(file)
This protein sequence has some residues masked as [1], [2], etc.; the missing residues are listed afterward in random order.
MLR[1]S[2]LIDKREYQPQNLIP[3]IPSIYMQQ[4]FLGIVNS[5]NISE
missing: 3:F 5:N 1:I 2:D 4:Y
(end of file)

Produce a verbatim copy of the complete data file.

This protein sequence has some residues masked as [1], [2], etc.; the missing residues are listed afterward in random order.
MLR[1]S[2]LIDKREYQPQNLIP[3]IPSIYMQQ[4]FLGIVNS[5]NISE
missing: 3:F 5:N 1:I 2:D 4:Y